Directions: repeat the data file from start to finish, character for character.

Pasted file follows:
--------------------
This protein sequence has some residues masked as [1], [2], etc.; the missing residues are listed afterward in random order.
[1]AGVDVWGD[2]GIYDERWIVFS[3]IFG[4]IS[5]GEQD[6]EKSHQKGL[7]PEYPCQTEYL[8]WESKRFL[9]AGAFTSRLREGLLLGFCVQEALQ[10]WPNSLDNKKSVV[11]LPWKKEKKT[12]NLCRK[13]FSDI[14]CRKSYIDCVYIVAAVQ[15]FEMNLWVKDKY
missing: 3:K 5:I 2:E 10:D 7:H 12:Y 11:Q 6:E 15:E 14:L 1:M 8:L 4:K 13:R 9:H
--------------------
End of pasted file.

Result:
This protein sequence has some residues masked as [1], [2], etc.; the missing residues are listed afterward in random order.
[1]AGVDVWGD[2]GIYDERWIVFS[3]IFG[4]IS[5]GEQD[6]EKSHQKGL[7]PEYPCQTEYL[8]WESKRFL[9]AGAFTSRLREGLLLGFCVQEALQ[10]WPNSLDNKKSVV[11]LPWKKEKKT[12]NLCRK[13]FSDI[14]CRKSYIDCVYIVAAVQ[15]FEMNLWVKDKY
missing: 3:K 5:I 2:E 10:D 7:H 12:Y 11:Q 6:E 15:E 14:L 1:M 8:L 4:K 13:R 9:H